• Onset of symptoms is noted within 12 hours of procedure and manifested by loss of consciousness.

    • Many of these patients have a normal CSF opening pressure.

    • Most patients improve within 48 hours of symptom onset.

    • Risk of this complication can be decreased with the use of small-caliber spinal needles and ICP-lowering agents when needed.

  • Backache and radicular symptoms: Minor backache occurs in up to 90% of patients because of local trauma of the spinal needle.

Pediatric Considerations

Topical lidocaine (EMLA cream) has been studied in infants and found to decrease the pain response during the procedure. EMLA cream was applied in a topical dose of 1 g with an occlusion dressing placed over the site for 60 to 90 minutes before the procedure. 

Postprocedure Instructions

Once the procedure has been successfully performed, ensure that all four collection tubes are sealed and labeled in order of CSF collection. CSF can then be sent to the laboratory for pertinent testing. Always ask the laboratory to keep the CSF available in case further studies become necessary. 

Evaluation of Suspected Meningitis

  • Use Gram stain, culture, glucose, protein, and lactate dehydrogenase (LDH).

  • Other tests that may be performed are CSF counterimmunoelectrophoresis (CIE), CSF latex agglutination (LA), and coagulation immunoelectrophoresis.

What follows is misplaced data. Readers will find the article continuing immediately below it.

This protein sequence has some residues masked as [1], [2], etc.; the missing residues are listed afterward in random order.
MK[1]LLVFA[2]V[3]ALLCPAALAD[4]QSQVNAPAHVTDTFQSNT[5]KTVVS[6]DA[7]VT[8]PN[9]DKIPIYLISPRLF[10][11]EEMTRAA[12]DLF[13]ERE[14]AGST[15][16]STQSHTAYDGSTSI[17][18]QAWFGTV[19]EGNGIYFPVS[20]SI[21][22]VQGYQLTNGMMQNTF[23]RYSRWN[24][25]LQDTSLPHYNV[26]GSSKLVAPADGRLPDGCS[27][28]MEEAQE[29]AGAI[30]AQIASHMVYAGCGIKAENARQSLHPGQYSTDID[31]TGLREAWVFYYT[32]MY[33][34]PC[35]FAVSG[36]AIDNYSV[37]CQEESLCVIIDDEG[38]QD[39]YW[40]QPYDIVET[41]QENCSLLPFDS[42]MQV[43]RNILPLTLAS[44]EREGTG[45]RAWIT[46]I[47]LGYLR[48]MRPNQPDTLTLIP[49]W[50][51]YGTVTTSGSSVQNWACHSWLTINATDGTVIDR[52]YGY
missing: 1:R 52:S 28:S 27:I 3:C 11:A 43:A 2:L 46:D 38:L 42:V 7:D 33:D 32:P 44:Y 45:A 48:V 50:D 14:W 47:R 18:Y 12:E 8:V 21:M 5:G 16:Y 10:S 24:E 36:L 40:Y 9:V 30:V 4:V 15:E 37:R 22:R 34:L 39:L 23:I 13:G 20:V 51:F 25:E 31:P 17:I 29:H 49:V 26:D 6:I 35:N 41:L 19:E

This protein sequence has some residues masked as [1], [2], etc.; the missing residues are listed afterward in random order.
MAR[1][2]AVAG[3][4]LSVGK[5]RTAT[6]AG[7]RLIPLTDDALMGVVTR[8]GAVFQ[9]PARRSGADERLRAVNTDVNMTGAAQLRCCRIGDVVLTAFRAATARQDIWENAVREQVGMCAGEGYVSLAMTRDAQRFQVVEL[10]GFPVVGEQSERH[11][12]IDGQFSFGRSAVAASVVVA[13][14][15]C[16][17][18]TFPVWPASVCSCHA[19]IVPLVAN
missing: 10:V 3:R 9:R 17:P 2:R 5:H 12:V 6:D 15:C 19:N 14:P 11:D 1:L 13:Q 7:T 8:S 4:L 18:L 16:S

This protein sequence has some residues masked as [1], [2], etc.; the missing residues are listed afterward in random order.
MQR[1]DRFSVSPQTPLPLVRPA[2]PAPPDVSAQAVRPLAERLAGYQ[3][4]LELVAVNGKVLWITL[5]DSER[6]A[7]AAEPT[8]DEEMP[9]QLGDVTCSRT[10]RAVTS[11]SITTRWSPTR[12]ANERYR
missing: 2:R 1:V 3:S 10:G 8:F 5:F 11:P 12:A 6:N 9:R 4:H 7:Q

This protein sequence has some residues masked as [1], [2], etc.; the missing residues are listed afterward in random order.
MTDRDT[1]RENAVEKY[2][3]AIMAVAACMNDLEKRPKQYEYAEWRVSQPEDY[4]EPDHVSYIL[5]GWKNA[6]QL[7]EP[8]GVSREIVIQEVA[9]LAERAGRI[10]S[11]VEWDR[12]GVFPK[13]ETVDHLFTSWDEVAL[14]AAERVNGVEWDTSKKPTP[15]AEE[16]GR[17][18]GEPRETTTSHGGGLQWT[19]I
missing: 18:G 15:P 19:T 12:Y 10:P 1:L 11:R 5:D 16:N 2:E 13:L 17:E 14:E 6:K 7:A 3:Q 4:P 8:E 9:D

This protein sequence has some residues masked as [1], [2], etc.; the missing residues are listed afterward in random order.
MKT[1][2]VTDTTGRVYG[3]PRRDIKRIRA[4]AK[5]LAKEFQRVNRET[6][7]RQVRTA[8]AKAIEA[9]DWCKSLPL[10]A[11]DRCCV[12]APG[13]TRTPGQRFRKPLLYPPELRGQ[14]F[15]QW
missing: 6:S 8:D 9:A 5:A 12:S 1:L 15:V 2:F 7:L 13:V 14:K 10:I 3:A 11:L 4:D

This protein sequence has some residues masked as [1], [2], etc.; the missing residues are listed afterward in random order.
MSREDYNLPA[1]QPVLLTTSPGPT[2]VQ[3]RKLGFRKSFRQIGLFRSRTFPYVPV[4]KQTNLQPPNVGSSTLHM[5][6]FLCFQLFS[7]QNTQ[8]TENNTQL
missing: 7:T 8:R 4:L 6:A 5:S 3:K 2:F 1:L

• Commercial kits are available to detect the many common organisms that cause meningitis.

  • All of these tests have a low sensitivity for bacterial meningitis; however, they have a much higher specificity. False-negative antigen tests may be seen with elevated rheumatoid factor and complement levels.

  • Polymerase chain reactions hold promise for future rapid diagnosis of infection and may be available in some hospital settings.

Subarachnoid Hemorrhage

  • CSF should be examined for xanthochromia, which is produced by the lysis of red blood cells (RBCs) in the CSF. RBC lysis begins to occur approximately 2 hours after exposure to CSF. The CSF is centrifuged and then examined for clarity. Collection of CSF within 12 hours of symptom onset of suspected subarachnoid hemorrhage may reveal false-negative results as a result of this phenomenon.

Coding Information and Supply Sources

Spinal tray sets may be obtained through Arrow Medical Products, Ltd., 2400 Bernville Road, Reading, PA 19605. Phone: 1-800-523-8446. Web site: